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Favorite Phoebe Nest

A little phoebe nest is tucked beneath the rafters in my backyard woodshed like a miniature wreath. It’s a curious little relic to behold during those long, cold snowy weeks of hauling winter cordwood. By May, it once more cradles eggs and tiny nestlings.

The elegant little nest cup is woven of green moss, lined with pine needles and dried grass and cemented with warm mud. During winter, that Phoebe’s nest carries the promise of time travel to these fleeting mornings of early May when warm sunshine drenches the Lane River Valley - already now awash in spring bird songs.

Phoebe doesn’t sing. Yet the drab-colored flycatchers are among my favorite birds. They heed a pulse of strengthening sunlight and lure of plentiful insect protein to hazard an epic journey - a migration of hundreds of miles - to return to a humble cordwood shed where they renovate or rebuild over last year's nest.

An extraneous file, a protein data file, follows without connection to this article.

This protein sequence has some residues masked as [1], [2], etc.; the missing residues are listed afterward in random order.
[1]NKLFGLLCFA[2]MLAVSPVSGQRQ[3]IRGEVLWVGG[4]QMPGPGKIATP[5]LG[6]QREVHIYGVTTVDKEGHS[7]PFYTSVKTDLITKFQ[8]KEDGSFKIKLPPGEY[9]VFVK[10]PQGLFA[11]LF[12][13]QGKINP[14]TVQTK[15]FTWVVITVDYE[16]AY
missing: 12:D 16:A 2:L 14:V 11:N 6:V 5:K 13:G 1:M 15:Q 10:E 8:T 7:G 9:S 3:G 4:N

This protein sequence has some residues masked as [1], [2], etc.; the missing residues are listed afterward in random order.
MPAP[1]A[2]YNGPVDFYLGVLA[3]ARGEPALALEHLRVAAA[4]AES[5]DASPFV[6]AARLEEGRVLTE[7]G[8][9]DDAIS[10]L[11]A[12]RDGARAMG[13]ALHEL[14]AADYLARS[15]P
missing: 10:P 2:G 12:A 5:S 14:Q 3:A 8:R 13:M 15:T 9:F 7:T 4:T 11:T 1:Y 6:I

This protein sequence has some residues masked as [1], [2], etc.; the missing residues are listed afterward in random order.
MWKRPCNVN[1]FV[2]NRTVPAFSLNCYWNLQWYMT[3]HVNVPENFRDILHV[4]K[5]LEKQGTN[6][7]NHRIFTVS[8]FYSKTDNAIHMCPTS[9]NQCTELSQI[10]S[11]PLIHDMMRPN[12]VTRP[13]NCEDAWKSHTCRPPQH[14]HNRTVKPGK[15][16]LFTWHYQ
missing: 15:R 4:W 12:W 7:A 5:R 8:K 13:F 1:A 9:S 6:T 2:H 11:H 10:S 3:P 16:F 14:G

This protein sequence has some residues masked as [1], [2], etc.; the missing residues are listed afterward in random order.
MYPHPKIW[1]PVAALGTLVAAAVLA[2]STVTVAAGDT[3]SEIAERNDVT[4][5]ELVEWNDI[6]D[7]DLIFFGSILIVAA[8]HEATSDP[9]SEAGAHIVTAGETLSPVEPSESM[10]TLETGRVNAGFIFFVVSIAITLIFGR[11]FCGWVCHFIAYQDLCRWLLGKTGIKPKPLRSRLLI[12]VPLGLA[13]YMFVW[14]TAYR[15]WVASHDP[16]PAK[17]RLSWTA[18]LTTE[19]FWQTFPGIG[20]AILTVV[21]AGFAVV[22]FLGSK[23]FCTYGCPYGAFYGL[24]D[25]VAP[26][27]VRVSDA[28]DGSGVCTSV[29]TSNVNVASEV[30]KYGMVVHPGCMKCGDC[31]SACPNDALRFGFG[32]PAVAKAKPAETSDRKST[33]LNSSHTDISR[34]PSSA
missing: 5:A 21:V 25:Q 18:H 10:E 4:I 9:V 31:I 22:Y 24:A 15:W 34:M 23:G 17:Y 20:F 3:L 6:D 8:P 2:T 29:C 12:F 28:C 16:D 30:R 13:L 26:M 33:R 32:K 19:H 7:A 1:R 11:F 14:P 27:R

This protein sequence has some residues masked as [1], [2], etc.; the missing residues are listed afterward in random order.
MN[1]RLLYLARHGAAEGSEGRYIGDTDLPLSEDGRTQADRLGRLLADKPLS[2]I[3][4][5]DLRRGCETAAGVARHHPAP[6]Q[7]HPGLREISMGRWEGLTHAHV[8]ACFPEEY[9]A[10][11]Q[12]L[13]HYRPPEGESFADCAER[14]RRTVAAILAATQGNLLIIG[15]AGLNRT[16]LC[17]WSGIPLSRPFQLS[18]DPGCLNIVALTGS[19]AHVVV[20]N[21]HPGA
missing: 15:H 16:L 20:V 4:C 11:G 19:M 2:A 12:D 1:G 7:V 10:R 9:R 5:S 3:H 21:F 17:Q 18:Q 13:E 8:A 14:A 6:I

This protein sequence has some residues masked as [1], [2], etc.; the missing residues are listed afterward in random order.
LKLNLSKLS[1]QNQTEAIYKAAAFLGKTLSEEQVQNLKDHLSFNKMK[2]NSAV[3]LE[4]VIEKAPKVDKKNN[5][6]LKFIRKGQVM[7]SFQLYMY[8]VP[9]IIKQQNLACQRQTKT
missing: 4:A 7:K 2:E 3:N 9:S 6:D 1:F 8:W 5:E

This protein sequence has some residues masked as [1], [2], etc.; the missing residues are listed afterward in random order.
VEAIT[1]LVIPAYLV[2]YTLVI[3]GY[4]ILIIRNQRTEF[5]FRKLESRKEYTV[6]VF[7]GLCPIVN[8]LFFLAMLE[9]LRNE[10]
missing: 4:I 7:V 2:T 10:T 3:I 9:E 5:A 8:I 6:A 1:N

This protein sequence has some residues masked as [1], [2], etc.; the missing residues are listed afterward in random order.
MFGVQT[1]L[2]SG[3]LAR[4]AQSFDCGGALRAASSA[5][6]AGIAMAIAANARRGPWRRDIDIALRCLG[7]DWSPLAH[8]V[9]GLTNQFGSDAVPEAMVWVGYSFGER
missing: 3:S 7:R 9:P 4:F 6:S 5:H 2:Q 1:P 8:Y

Credit Dave Anderson
3 Years worth of Phoebe nests stacked one on top of the other.

I admire the nest-makers who annually return from mountainous forests of the southern U.S., Mexico and Central America. The GPS coordinates which guide their long, arduous journeys are somehow lodged in their tiny avian on-board navigation systems.

Credit Keg River via flickr Creative Commons

Phoebe perches on a prominent sugar maple twig and wags its tail downward with an emphatic "phee-beet" call. He cocks his head and then hawks a plump winged insect from mid-air.

He regards me with utter indifference. I watch slack-jawed while contemplating the miracle of his endurance, faith and fidelity to this specific nest-place and time.

Naturalist Dave Anderson is Senior Director of Education for The Society for the Protection of New Hampshire Forests, where he has worked for over 30 years. He is responsible for the design and delivery of conservation-related outreach education programs including field trips, tours and presentations to Forest Society members, conservation partners, and the general public.

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